Built in 1891, this narrow, two-story brick structure is furnished with the original possessions of the German immigrants who first lived here. Curator Lynn Shell walked us through the fussy interior, decorated with delicate ceramics and fading family photos. Holding center stage was a carved wooden panel from China around the fireplace. Family patriarch John Zalud commissioned the piece during a six-month around-the-world tour in 1924--a journey that cost $450 per person aboard the ocean liner Empress of Canada, first class.

Our lodging for the night was in Visalia, reached after a 45-minute drive past thousands of pink-blossomed almond trees. The Spalding House B&B, the 1901-built former home of lumber king W.R. Spalding, is a mansion near downtown Visalia owned by Wayne and Peggy Davidson.

Wayne is so proud of his inn that he gave a 30-minute tour before showing us our room, which had an aviary. The house was spacious and easy to settle into, with an abundance of overstuffed chairs and couches. Honey-colored pine floors contrast with dark mahogany in the library, where shelves packed with books stand in front of gold silk damask walls. With only three suites, Spalding House never felt crowded. Our room was a bargain, only $85 plus tax (nightly rates start at $75).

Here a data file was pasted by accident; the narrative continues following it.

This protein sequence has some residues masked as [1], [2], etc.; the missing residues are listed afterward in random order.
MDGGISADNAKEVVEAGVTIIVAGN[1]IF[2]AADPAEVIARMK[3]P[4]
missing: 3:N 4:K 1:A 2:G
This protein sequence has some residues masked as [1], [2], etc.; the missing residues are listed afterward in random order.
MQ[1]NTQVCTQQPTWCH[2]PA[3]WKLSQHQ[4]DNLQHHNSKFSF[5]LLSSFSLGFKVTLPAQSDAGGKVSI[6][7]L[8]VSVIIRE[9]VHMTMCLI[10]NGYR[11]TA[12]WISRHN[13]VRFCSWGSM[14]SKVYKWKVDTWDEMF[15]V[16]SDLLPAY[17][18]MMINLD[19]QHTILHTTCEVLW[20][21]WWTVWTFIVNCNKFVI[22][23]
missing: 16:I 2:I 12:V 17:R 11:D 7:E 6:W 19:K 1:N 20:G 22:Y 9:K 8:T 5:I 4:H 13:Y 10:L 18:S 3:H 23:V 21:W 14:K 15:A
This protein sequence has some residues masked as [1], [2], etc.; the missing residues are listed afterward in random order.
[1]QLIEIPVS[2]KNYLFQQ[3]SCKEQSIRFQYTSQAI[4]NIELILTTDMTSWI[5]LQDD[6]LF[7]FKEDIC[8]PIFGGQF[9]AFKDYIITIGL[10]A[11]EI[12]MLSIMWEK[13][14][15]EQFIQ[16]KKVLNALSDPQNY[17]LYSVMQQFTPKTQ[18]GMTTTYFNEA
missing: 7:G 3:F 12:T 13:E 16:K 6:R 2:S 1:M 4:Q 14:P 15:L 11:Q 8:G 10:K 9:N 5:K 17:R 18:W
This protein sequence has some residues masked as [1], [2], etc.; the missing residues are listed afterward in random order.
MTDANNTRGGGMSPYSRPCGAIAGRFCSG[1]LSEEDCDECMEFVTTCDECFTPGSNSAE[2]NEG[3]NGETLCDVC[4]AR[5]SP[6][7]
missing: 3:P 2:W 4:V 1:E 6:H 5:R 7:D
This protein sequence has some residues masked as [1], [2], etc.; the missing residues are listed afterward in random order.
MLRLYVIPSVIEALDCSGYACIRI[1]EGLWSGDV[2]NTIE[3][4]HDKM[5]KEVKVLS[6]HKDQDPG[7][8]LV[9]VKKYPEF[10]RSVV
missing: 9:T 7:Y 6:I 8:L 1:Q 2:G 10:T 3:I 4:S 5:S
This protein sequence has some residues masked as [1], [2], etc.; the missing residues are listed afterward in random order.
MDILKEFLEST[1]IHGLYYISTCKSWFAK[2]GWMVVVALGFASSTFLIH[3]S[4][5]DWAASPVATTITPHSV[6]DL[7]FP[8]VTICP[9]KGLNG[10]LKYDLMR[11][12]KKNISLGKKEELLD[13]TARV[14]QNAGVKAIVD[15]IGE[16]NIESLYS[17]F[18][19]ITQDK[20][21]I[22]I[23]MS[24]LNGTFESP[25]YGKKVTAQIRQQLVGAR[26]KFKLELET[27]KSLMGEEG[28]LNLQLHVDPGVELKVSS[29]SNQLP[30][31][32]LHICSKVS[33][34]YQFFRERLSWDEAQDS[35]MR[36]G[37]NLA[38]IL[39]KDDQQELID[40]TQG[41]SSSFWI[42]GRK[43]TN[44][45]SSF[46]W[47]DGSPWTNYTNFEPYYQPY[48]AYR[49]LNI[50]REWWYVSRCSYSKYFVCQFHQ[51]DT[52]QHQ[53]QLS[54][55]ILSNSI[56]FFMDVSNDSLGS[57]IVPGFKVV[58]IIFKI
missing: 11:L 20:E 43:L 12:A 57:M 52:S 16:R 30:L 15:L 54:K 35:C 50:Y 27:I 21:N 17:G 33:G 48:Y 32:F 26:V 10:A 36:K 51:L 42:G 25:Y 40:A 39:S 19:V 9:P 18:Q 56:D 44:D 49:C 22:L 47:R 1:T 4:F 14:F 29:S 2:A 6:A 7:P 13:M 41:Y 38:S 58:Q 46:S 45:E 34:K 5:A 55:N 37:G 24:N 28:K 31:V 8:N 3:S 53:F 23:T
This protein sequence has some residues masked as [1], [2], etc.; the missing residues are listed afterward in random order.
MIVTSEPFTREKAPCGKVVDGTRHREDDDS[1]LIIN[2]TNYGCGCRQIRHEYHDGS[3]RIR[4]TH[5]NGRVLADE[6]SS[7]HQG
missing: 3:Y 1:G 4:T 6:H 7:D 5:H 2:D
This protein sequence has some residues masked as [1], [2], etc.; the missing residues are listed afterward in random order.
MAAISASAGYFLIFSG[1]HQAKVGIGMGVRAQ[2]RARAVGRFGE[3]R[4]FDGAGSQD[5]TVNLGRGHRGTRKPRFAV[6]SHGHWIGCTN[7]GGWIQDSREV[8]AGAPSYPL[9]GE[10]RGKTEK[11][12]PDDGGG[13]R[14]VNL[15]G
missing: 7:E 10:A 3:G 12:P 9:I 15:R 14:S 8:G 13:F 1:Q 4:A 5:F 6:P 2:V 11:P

We also liked the Vintage Press, a restaurant run by the Vartanian family since 1966. Angelenos might not expect to find fine dining in the middle of the San Joaquin Valley, and here dinner guests are more likely to be in boots and jeans than coats and ties. But the menu includes sophisticated cuisine and hearty steaks, and the cellar has been heralded by Wine Spectator.

The wild mushrooms in puff pastry that started our dinner tasted too much of lemon, but the cream of asparagus soup was delicious. For an entree I had fine medallions of veal in a sauce of Port, jalapeno and Iowa Maytag blue cheese; Sandra ordered sweetbreads in a cream sauce.

The next morning, breakfast at Spalding House was another spread: poppy-seed bread with cream cheese and strawberry jam, yogurt with nuts, a scrumptious omelet, cheese blintzes, orange juice and coffee. "The room costs $5," Wayne said with a smile. "It's the breakfast you pay for."

Then we started our return trip south, toward the wineries of Paso Robles. Roads in that area are as straight as a rifle shot. The temptation is to fly, but we reined ourselves in and observed the 55-mph speed limit.

There are scores of vineyards in the region; we steered toward ones on the far west side. It was a good challenge for the car, as the road dipped and turned between bald hills punctuated by oaks--country that reminded me of Thomas Hart Benton's Missouri paintings.

Tasting rooms here still have a down-home ambience, and in most cases they pour for free. Our favorite was Norman Vineyards, which served a rich 1998 Sauvignon Blanc and the robust, aptly named 1998 Monster Zinfandel.

Wine was a good way to end our trip. We packed up our bottles, stopped along the cute main street of tiny Templeton to grab a sandwich, and coasted on home, back to our vision of California.

 Budget for Two

Spalding House, one night: $93.20

Lunch, Halfway Station: 15.00

Admission, Zalud House: 4.00

Dinner, Vintage Press: 140.48

Gas: 46.61

FINAL TAB: $299.29

* The Spalding House, 631 N. Encina St., Visalia, CA 93291; telephone (559) 739-7877, Internet http://www.thethespaldinghouse.com.

* Zalud House, 393. N. Hockett St., Porterville, CA 93257; tel. (559) 782-7548.



"The Grandeur of the Past, with all the comforts of Today."


631 N. Encina
Visalia, CA 93291
(559) 739-7877